Thursday, November 29, 2007

I Really Shouldn't Be Permitted Out in Public

Seriously, folks.

In the past six weeks or so I've left my make-up at the house, worn mismatched shoes... what more could I do?

Apparently, I could wear a dress with a paneled skirt, on which two of the panels, unbeknownst to me, had, erm... separated.

For about a foot.

On the back.

Extending a couple of inches above my panty line.

I'm just grateful I was wearing black underwear. Good grief.

So, effectively I've been half-mooning my entire office this morning. I'm currently at home knocking the wrinkles out of my emergency backup outfit and wondering just why they let me run around like that for an entire morning.

Then again? Not so sure I really want to know.

I'm going to start wearing a burqa or something. I swear.

*headdesk*

5 comments:

Mark said...

It's not as bad as the time my shots fell down on me. that's why I now wear Boxers instead of briefs :) small piece of advice wear a belt AND suspenders when you have over 3 dollars in change, wallet, pocket knife, and tape measure in your pockets :)

Angel said...

Oh man......I remember in middle school, the zipper on my shorts broke and I had to use a safety pin the rest of the day. ::still turning red at the memory::

Hope your wrists are feeling better ((Hugs))

+PHc said...

OK. Here's one for you. I've never spoken of this, although I'm not the only one to have known about it. (-And I don't know anything about your blog except this entry, and some mention of bleeding ? in "About Me." I found your blog by its great title.) OK. So here goes: Although I can be quite competent, one of the symptoms of my mood disorder and medications for it is loss of sense of time - including monthly time. I'm sure to some greater or lesser degree all women have had some timely mishap, BUT - One sunny day at the beginning of a ferry ride across lake Geneva in the company of world health VIP delegates to the International AIDS Conference at Geneva in 1998, I realized my period (which starts heavy the first hour) started. I had to sit in my light beige dress for the interminable boat ride in paralyzing fear of standing up to even find out if there was a restroom on the little boat. I was, obviously the last to stand to de-board, and awkwardly dis-maneuvered people's polite gestures for me to go ahead of them. We then had a long, heart-pounding walk together back to the huge AIDS conference center arena, with blood all but dripping down my legs. MY survival denial mode was to think that all that mattered was that the people I was with did not see. Masses of international delegates? - they don't exist or can not see me. THEN came the horrible moment of parting ways which resulted in my having no alternative, but to walk straight forward ahead of them to my entrance, pretending I didn't know. I heard the executive director of the AIDS Foundation I was on the board of directors of, literaly drop everything she was carrying onto the ground (I think on purpose to distract the rest of them - all men - including the director of the office of AIDS of Health and Human Services in DC. I heard them over my shoulder ask her if she was alright, and I heard her act exaggeratedly flustered. I had NEVER witnessed flustering by her under all kinds of high tension circumstances. So I don't know who all of them saw, but I walked straight through security, into the world crowded, blood-sensitive throngs of World AIDS Conference delegates, activists, researchers, politicos,and pharmaceutical reps with the stone cold courage of no choice, to the nearest women's room, where I backed myself into a corner, sopped up as much liquid soap as possible into as many paper towels as possible, and backed myself into a stall, stripped down to my bra and sandals, and washed everything in toilet water as quietly as possible. I wrung everything out as best as possible, put everything back on and sat there for got knows how long, till my dress might pass for dry. There was somehow no stain at all. I then went to a dinner I could not miss, with some of the same people - feeling like my lack of stains and proud mood might prove it never happened, and then took the train "home" along the edge of the lake in the comfort of darkness, to the town of Lausanne where I was staying. So. Now. I admitted it happened. Ten years later. I don't know what justified explicative would offer any relief, even here. But even these things - we survive. Take care, and better day for you tomorrow!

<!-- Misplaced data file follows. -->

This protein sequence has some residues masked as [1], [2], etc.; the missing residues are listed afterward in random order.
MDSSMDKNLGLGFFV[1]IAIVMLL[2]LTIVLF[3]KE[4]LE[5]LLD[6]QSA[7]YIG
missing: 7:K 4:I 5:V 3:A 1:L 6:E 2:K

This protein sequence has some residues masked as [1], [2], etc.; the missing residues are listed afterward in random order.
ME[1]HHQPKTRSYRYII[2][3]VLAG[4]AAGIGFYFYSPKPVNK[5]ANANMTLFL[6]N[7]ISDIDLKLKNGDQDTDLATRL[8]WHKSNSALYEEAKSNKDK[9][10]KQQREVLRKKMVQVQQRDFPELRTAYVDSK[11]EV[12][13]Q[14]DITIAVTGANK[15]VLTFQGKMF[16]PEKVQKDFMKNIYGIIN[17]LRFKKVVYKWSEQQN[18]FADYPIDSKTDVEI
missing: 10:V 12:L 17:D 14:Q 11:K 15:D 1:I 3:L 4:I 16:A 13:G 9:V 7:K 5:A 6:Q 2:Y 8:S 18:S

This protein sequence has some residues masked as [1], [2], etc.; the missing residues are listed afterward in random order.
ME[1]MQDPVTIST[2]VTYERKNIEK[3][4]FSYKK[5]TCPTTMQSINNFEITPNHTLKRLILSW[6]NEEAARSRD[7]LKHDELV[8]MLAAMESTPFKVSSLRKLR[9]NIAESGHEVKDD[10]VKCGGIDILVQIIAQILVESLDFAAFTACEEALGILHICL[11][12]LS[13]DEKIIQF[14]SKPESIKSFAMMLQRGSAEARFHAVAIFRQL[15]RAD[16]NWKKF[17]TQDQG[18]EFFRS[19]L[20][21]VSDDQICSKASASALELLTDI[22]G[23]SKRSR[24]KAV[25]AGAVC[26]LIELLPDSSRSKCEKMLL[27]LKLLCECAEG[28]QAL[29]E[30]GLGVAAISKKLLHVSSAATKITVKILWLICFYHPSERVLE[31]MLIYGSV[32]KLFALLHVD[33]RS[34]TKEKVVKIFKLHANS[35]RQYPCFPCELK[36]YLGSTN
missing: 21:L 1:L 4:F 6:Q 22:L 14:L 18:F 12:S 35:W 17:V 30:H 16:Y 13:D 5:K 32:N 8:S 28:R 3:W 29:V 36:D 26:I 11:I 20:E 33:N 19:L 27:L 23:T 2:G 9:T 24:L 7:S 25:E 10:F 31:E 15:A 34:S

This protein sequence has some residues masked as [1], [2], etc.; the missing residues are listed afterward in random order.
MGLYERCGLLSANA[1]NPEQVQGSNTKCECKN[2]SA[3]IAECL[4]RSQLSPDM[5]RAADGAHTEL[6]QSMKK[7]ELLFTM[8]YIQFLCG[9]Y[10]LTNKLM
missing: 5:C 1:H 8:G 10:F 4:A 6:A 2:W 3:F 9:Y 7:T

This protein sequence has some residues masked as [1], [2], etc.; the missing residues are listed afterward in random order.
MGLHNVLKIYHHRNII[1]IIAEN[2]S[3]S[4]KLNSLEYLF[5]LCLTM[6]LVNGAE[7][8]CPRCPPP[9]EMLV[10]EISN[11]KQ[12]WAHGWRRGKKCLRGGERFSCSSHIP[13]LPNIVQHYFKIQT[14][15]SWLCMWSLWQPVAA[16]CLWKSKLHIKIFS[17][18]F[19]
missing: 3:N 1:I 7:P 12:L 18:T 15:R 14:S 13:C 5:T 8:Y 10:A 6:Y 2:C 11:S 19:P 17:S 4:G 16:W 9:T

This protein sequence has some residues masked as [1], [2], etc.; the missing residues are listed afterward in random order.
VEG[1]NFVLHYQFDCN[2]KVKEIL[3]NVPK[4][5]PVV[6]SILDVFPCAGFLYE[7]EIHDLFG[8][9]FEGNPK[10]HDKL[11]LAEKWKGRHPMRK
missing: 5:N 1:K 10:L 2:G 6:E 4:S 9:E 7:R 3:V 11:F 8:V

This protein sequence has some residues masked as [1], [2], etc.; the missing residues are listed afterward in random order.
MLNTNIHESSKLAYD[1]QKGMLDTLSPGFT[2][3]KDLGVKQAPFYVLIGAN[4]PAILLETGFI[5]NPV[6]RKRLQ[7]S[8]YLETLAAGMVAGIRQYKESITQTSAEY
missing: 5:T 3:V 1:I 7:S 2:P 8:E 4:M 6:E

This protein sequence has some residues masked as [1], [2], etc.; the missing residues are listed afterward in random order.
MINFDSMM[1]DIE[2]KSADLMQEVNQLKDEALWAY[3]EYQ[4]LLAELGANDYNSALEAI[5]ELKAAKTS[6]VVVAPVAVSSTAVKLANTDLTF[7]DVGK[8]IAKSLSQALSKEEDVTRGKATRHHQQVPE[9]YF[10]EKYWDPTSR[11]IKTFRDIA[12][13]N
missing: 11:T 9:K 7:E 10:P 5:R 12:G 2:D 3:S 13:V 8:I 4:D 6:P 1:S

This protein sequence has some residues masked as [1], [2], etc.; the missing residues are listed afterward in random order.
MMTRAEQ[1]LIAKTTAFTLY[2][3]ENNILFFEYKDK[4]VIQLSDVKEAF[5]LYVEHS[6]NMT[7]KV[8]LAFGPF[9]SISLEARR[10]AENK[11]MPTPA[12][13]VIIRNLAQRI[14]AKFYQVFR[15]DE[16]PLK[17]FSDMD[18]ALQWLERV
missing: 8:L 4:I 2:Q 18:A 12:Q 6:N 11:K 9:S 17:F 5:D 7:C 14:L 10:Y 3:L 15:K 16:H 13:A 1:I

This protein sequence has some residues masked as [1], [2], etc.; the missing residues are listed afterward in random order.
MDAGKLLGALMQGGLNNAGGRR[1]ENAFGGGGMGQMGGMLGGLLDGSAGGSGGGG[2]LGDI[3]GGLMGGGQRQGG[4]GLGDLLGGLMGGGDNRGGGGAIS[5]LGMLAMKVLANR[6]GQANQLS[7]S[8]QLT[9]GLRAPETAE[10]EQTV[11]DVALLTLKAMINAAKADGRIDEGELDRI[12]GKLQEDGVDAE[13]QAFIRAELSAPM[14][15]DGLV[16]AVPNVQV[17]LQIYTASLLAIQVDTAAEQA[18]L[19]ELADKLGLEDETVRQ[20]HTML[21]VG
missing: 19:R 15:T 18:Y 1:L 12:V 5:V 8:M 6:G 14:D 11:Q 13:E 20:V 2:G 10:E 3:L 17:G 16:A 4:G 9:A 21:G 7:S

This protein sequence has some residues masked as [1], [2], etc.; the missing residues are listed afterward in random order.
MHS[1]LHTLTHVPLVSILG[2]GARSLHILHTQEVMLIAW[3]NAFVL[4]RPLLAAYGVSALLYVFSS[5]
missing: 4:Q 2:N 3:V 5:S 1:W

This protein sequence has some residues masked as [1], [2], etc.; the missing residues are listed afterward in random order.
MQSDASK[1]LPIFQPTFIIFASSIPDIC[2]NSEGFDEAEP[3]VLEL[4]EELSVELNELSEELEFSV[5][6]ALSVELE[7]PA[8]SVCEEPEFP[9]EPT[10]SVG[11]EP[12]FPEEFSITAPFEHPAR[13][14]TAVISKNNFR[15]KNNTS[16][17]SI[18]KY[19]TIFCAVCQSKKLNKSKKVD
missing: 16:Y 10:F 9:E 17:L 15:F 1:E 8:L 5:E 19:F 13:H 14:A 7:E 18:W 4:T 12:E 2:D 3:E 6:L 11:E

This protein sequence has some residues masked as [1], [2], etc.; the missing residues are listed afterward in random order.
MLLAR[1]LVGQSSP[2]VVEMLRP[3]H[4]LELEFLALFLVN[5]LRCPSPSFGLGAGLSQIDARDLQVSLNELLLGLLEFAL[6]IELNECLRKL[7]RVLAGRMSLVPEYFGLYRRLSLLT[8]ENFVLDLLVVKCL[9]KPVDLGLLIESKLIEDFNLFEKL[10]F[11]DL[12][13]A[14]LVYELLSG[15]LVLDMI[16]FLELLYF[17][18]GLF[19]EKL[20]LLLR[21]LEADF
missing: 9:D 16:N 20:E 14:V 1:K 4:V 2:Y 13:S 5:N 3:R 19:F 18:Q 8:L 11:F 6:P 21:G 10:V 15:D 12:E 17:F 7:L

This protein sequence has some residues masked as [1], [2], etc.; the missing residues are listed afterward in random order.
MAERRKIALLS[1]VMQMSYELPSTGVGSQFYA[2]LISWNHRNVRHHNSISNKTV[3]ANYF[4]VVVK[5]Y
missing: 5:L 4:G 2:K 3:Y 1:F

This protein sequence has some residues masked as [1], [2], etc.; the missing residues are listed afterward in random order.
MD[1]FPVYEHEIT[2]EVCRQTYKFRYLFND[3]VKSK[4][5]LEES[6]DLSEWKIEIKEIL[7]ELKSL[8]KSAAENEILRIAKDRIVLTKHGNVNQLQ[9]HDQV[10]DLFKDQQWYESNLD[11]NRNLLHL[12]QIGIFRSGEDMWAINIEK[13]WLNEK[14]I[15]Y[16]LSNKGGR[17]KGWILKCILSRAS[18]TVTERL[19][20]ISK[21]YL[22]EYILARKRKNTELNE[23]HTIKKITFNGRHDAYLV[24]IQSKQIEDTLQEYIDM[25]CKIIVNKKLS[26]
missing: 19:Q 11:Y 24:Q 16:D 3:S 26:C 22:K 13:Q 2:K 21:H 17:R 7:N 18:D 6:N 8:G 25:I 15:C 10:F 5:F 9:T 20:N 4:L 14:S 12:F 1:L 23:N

Scott said...

Amanda, I am glad you are back. I'm sorry, that must have been embarassing!

Mauigirl said...

One time when I was working in our company's old Word Processing Center (about 30 women, luckily not men) I'd been to the ladies' room and had put paper on the seat to sit on. I managed to get a piece of it caught in my pants when I pulled them up and returned to my desk - trailing a long piece of toilet paper! Everyone noticed it and started laughing. Luckily I have a sense of humor and didn't let it get to me! ;-)

I think +PHC has us both beat though!